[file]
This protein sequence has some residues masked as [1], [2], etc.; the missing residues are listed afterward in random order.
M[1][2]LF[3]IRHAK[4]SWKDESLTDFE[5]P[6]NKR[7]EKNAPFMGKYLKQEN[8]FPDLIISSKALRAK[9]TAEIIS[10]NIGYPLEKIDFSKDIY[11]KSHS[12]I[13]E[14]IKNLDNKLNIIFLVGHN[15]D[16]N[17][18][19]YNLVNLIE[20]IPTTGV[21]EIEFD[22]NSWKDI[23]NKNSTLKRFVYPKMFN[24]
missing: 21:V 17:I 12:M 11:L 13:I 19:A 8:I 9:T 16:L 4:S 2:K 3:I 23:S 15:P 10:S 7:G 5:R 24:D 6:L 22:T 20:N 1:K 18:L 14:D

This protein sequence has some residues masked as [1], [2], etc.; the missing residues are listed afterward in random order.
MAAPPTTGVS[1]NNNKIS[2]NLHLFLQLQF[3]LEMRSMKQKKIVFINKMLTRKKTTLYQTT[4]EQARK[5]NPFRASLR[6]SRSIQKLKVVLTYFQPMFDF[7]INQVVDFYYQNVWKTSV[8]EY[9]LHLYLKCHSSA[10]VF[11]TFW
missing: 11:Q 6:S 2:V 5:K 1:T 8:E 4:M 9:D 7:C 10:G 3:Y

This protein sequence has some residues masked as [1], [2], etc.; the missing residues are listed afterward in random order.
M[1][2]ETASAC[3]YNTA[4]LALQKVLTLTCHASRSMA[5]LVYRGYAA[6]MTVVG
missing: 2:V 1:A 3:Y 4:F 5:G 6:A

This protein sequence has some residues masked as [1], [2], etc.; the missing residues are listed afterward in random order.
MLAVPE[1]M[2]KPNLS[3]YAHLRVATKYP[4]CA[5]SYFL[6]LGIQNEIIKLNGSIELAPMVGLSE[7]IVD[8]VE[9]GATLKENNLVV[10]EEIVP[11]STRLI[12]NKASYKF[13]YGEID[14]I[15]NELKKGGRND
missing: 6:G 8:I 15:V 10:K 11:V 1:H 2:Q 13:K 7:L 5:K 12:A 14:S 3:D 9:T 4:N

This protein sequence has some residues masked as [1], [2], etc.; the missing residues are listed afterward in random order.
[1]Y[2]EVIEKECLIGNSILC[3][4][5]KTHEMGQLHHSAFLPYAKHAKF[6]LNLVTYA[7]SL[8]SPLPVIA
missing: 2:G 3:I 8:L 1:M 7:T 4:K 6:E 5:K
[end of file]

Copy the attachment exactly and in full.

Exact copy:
This protein sequence has some residues masked as [1], [2], etc.; the missing residues are listed afterward in random order.
M[1][2]LF[3]IRHAK[4]SWKDESLTDFE[5]P[6]NKR[7]EKNAPFMGKYLKQEN[8]FPDLIISSKALRAK[9]TAEIIS[10]NIGYPLEKIDFSKDIY[11]KSHS[12]I[13]E[14]IKNLDNKLNIIFLVGHN[15]D[16]N[17][18][19]YNLVNLIE[20]IPTTGV[21]EIEFD[22]NSWKDI[23]NKNSTLKRFVYPKMFN[24]
missing: 21:V 17:I 12:M 11:L 13:I 19:A 8:I 9:T 16:L 4:S 2:K 3:I 23:S 15:P 10:S 7:G 5:R 24:D 6:L 22:T 20:N 1:K 18:L 14:D

This protein sequence has some residues masked as [1], [2], etc.; the missing residues are listed afterward in random order.
MAAPPTTGVS[1]NNNKIS[2]NLHLFLQLQF[3]LEMRSMKQKKIVFINKMLTRKKTTLYQTT[4]EQARK[5]NPFRASLR[6]SRSIQKLKVVLTYFQPMFDF[7]INQVVDFYYQNVWKTSV[8]EY[9]LHLYLKCHSSA[10]VF[11]TFW
missing: 11:Q 6:S 2:V 5:K 1:T 8:E 4:M 9:D 7:C 10:G 3:Y

This protein sequence has some residues masked as [1], [2], etc.; the missing residues are listed afterward in random order.
M[1][2]ETASAC[3]YNTA[4]LALQKVLTLTCHASRSMA[5]LVYRGYAA[6]MTVVG
missing: 2:V 1:A 3:Y 4:F 5:G 6:A

This protein sequence has some residues masked as [1], [2], etc.; the missing residues are listed afterward in random order.
MLAVPE[1]M[2]KPNLS[3]YAHLRVATKYP[4]CA[5]SYFL[6]LGIQNEIIKLNGSIELAPMVGLSE[7]IVD[8]VE[9]GATLKENNLVV[10]EEIVP[11]STRLI[12]NKASYKF[13]YGEID[14]I[15]NELKKGGRND
missing: 6:G 8:I 15:V 10:K 11:V 1:H 2:Q 13:K 7:L 5:K 12:A 14:S 3:D 9:T 4:N

This protein sequence has some residues masked as [1], [2], etc.; the missing residues are listed afterward in random order.
[1]Y[2]EVIEKECLIGNSILC[3][4][5]KTHEMGQLHHSAFLPYAKHAKF[6]LNLVTYA[7]SL[8]SPLPVIA
missing: 2:G 3:I 8:L 1:M 7:T 4:K 6:E 5:K